What would you do if you imported some products and sold them to other companies in your country?  You would be required to arrange import customs agent, pay the import duties and taxes, arrange transportation to the destination, sell the goods to your buyer, and charge and file sales tax.

When you import as a non-resident importer in Japan, you will have the responsibility to perform the same roles as Japan-based importers.  Let’s look at what exactly you will have to do to work as a non-resident importer.

 

Shipping Arrangement

Non-resident importers must arrange the door-to-door delivery from picking-up at the export country to delivery to the final destination.  The trade term DDP(Delivery Duty Paid) is usually chosen, in which shipping costs and duties and taxes are all paid by the non-resident importer.

This shipping arrangement includes import customs paperwork and delivery inside Japan, however, it doesn’t necessarily mean that you will have to directly book everything on your end. Express couriers can arrange door-to-door delivery and does the customs paperwork on their own customs team in Japan.  If you use freight forwarders for air and ocean shipments, please ask them for DDP shipment to the final destination, and they will use their Japan agent to process the operation in Japan.

It is very important to tell your couriers and forwarders to bill all the costs in Japan, including the import tax and duties, to yourself.  The most common trouble with non-resident imports is that the carriers have to bill these to the physical recipients(warehouse) in Japan, because the tax payer is not correctly chosen.  Your recipients can only physically receive the goods, and do not pay the duties for you, thus this may cause the customs procedure suspended or delayed, or extra storage fees due to the delay.

Import Duty and Tax

Even if the importers are non-resident and outside Japan, they continue to hold the ownership to the merchandise they import, and they have the obligation to pay the import duty and tax.

For the purpose of appropriate customs declaration and duty/tax payment, Japan Customs Office obliges non-resident importers to appoint a third party to monitor fair price declaration.  This monitoring is the most essential role of an ACP, and duties and taxes are paid by the importer.  Please follow the ACP's advice on the declaration values, because good ACPs have knowledge on fair price declaration.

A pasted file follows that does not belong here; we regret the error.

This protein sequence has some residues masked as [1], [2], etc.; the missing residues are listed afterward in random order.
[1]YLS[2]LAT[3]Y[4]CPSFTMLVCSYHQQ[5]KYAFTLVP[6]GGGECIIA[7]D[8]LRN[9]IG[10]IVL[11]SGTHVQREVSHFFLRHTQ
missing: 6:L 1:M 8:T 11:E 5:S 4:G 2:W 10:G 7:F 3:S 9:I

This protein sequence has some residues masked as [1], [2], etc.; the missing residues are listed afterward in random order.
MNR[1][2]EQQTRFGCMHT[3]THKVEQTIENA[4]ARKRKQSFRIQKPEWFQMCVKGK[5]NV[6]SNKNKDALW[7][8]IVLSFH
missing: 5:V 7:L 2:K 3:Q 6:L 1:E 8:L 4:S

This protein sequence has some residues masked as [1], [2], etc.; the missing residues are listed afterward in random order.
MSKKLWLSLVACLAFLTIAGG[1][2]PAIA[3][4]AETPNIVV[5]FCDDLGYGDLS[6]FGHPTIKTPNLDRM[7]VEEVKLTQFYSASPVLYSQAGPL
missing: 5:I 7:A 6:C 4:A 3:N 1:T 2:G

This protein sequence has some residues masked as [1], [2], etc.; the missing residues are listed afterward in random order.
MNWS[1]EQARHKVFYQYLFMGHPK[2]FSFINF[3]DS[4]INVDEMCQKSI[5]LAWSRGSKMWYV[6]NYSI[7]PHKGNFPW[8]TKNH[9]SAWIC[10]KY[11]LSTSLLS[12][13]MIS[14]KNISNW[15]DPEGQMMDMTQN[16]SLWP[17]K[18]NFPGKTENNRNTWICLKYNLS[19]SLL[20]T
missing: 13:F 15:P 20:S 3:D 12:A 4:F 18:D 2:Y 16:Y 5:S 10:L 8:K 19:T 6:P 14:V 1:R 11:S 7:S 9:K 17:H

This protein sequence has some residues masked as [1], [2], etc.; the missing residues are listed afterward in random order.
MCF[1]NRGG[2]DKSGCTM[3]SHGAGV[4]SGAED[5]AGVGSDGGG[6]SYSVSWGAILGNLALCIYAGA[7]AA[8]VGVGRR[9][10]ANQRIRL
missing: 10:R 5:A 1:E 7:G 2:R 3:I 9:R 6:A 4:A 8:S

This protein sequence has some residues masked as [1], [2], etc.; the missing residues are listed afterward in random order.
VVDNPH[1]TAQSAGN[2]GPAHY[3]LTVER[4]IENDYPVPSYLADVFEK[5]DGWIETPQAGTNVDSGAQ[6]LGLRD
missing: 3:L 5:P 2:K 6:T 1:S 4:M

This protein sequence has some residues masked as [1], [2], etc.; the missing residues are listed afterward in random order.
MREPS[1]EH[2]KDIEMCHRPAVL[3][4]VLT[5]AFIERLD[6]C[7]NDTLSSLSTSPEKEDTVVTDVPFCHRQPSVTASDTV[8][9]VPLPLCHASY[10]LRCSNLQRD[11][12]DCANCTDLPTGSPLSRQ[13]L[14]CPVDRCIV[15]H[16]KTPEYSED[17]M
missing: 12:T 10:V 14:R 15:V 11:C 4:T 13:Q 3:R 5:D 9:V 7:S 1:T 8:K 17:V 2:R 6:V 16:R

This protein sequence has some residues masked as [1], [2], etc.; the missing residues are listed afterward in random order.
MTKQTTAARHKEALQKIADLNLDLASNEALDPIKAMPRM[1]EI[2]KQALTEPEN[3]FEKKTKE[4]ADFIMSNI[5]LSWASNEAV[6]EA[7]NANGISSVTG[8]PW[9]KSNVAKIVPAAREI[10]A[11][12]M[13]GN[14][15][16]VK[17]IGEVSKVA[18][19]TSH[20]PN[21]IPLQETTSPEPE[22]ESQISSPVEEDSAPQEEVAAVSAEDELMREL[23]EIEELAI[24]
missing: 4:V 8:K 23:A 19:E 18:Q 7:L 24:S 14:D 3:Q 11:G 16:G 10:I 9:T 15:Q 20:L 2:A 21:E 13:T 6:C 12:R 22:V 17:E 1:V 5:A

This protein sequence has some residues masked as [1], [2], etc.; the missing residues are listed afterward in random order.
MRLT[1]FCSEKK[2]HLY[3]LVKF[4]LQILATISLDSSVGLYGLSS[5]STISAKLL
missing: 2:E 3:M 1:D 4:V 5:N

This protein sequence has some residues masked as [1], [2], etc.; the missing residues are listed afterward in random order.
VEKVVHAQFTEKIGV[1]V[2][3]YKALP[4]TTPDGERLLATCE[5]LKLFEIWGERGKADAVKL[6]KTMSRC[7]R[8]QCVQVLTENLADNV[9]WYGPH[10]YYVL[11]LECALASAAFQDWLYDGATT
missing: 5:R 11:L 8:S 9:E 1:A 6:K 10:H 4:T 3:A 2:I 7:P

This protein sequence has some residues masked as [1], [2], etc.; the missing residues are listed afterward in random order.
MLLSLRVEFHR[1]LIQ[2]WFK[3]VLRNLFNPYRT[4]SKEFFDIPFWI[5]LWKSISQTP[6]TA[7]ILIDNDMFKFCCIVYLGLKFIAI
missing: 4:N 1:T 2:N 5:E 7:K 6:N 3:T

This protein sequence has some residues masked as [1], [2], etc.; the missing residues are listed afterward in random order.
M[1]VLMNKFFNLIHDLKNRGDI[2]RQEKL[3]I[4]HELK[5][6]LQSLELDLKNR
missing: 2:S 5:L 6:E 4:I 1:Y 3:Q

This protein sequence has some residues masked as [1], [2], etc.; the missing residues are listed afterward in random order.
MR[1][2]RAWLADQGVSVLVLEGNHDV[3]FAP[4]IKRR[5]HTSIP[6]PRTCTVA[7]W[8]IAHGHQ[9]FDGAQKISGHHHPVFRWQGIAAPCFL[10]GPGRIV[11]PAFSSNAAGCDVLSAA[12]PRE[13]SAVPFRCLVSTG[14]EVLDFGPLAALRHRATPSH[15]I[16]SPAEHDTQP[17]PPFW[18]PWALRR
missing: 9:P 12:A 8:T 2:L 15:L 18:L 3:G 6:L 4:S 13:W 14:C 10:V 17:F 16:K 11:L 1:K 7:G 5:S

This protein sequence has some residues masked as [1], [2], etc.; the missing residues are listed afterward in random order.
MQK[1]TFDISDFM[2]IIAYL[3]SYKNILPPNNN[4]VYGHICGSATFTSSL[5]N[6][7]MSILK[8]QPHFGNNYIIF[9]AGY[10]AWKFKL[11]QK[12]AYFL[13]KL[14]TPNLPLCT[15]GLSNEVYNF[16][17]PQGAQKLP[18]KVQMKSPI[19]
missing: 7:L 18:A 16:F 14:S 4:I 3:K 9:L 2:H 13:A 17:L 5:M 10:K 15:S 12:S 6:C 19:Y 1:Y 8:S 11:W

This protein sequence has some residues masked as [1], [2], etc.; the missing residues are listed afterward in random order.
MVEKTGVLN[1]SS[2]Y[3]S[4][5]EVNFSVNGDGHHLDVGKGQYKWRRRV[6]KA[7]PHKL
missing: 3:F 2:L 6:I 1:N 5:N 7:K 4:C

The Ownership shifts to the buyer after customs declaration when a non-resident importer imports.

Product Liability

Non-resident importers are liable for the products they import, just like resident importers are.

This means that importers have to ensure that their merchandise are legally possible to import and sell in Japan, and compliant with Japanese laws.  Any dispute or other troubles must be solved by and at the cost of importers.  The most important role of ACPs is to assist importers to pay the duties and taxes, and they are not in the position to ensure that the products are legal and compliant for import and sale in Japan.  It's very important to note that the final liabilities to the products that you import are in you.

Tax After Importing in Japan

Whether you are resident or not, if you import and sell goods in Japan, you need to be aware of the second phase of taxation after import.  That is the VAT(called consumption tax in Japan) on the sales that you sell in Japan.  You can learn more about this at Point 3 of Taxes on Non-Resident Importers.

Accounting Responsibilities for Japan Tax Authority

Japanese law sets forth that any importer, either resident or non-resident, is obliged to keep the following accounting records for the periods(starting from the date of import) as specified below.

(1) Accounting Books (7 years)

Itemize the product names, quantities, prices, exporter's names, date of import, and import approval number, or any other existing accounting books or inward invoice book specifying such necessary information.

(2) Documentation (5 years)

Contracts, freight statement, insurance statement, packing instructions, price lists or agreements among you and your manufacturer or seller, and any other proof on the fair value of the merchandise that has been approved to import.

(3) Digital Data of Any Electronic Trading (5 years)

Digital proof of transaction if any transaction is taken digitally, by means of EDI, Internet purchase, or order by email, etc., stating any information that is generally included in regular purchase order or sales agreement)

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